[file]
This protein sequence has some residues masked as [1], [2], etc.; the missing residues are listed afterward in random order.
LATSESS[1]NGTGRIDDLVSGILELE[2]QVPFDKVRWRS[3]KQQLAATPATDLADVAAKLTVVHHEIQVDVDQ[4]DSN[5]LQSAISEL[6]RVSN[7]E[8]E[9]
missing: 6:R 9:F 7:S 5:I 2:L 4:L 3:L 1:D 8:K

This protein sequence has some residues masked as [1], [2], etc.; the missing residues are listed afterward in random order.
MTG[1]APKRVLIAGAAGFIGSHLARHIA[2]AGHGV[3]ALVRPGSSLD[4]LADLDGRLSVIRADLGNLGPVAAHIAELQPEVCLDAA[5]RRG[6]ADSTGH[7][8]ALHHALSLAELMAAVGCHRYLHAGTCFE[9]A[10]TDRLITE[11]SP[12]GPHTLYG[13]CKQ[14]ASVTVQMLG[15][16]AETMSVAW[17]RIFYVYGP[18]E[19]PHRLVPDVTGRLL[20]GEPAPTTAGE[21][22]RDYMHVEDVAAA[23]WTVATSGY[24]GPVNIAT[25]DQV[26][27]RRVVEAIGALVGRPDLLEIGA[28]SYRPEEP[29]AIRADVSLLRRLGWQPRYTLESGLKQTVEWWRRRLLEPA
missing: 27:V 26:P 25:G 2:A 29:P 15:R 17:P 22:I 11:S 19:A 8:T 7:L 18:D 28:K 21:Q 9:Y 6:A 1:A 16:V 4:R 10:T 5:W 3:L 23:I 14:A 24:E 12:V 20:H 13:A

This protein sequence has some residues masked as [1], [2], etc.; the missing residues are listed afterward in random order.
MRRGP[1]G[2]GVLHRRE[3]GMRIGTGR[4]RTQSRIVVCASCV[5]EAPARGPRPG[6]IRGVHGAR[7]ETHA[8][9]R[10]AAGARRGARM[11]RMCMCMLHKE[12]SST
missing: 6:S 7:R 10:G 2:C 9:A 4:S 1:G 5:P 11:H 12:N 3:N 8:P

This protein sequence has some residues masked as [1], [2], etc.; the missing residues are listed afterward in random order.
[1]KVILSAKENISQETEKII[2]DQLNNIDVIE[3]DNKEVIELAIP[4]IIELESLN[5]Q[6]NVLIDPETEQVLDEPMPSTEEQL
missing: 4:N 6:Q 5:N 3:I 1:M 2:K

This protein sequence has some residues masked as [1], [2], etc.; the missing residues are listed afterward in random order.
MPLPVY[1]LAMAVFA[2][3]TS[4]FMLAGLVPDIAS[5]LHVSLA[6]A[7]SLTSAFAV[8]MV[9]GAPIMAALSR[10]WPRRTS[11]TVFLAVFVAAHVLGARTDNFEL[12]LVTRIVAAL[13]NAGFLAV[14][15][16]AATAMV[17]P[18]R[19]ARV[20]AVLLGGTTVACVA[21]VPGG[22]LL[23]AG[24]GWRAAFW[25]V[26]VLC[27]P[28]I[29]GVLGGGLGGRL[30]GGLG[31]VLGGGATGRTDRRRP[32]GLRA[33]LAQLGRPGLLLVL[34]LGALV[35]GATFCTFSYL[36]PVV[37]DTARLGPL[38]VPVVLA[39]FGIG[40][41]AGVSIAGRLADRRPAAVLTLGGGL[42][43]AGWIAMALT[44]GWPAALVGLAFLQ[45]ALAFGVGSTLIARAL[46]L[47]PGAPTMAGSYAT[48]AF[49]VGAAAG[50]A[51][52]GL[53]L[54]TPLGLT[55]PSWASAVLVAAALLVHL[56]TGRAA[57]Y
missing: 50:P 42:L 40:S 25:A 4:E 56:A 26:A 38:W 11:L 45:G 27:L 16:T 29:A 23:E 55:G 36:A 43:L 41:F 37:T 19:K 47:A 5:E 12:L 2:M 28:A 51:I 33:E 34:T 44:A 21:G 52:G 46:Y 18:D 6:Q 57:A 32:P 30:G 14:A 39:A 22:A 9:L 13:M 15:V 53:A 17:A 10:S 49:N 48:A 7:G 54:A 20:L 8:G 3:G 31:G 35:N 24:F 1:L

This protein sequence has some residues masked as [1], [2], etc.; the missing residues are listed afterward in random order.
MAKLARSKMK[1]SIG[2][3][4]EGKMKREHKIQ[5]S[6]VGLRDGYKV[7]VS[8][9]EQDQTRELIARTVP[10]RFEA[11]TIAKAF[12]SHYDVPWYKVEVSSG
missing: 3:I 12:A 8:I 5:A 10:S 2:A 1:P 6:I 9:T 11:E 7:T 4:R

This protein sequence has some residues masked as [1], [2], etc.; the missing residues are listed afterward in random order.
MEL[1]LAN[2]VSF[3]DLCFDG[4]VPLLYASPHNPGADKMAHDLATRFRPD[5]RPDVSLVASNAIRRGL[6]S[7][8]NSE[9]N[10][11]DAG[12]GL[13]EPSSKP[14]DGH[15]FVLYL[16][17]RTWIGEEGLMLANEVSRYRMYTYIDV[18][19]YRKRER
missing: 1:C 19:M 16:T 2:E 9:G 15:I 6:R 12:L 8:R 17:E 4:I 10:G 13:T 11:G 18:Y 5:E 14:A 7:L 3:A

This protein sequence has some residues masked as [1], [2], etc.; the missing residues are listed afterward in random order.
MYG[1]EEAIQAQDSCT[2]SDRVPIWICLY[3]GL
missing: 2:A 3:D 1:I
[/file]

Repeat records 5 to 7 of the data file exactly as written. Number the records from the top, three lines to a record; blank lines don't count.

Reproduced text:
This protein sequence has some residues masked as [1], [2], etc.; the missing residues are listed afterward in random order.
MPLPVY[1]LAMAVFA[2][3]TS[4]FMLAGLVPDIAS[5]LHVSLA[6]A[7]SLTSAFAV[8]MV[9]GAPIMAALSR[10]WPRRTS[11]TVFLAVFVAAHVLGARTDNFEL[12]LVTRIVAAL[13]NAGFLAV[14][15][16]AATAMV[17]P[18]R[19]ARV[20]AVLLGGTTVACVA[21]VPGG[22]LL[23]AG[24]GWRAAFW[25]V[26]VLC[27]P[28]I[29]GVLGGGLGGRL[30]GGLG[31]VLGGGATGRTDRRRP[32]GLRA[33]LAQLGRPGLLLVL[34]LGALV[35]GATFCTFSYL[36]PVV[37]DTARLGPL[38]VPVVLA[39]FGIG[40][41]AGVSIAGRLADRRPAAVLTLGGGL[42][43]AGWIAMALT[44]GWPAALVGLAFLQ[45]ALAFGVGSTLIARAL[46]L[47]PGAPTMAGSYAT[48]AF[49]VGAAAG[50]A[51][52]GL[53]L[54]TPLGLT[55]PSWASAVLVAAALLVHL[56]TGRAA[57]Y
missing: 50:P 42:L 40:S 25:A 4:E 56:A 26:A 38:W 11:L 45:G 27:L 16:T 29:A 23:E 55:G 36:A 43:L 41:F 37:T 19:K 47:A 5:E 12:L 2:M 28:A 51:I 33:E 34:T 44:A 21:G 52:G 46:Y 18:D 6:Q 57:A 32:P 30:G 14:A 39:A 22:A 9:L 13:M 15:V 53:A 17:A 10:S 49:N 48:A 7:G 54:A 20:L 8:G 3:G 31:G 35:N 24:F 1:L

This protein sequence has some residues masked as [1], [2], etc.; the missing residues are listed afterward in random order.
MAKLARSKMK[1]SIG[2][3][4]EGKMKREHKIQ[5]S[6]VGLRDGYKV[7]VS[8][9]EQDQTRELIARTVP[10]RFEA[11]TIAKAF[12]SHYDVPWYKVEVSSG
missing: 3:I 12:A 8:I 5:A 10:S 2:A 1:P 6:I 9:T 11:E 7:T 4:R

This protein sequence has some residues masked as [1], [2], etc.; the missing residues are listed afterward in random order.
MEL[1]LAN[2]VSF[3]DLCFDG[4]VPLLYASPHNPGADKMAHDLATRFRPD[5]RPDVSLVASNAIRRGL[6]S[7][8]NSE[9]N[10][11]DAG[12]GL[13]EPSSKP[14]DGH[15]FVLYL[16][17]RTWIGEEGLMLANEVSRYRMYTYIDV[18][19]YRKRER
missing: 1:C 19:M 16:T 2:E 9:G 15:I 6:R 12:L 8:R 17:E 4:I 10:G 13:T 11:G 18:Y 5:E 14:A 7:L 3:A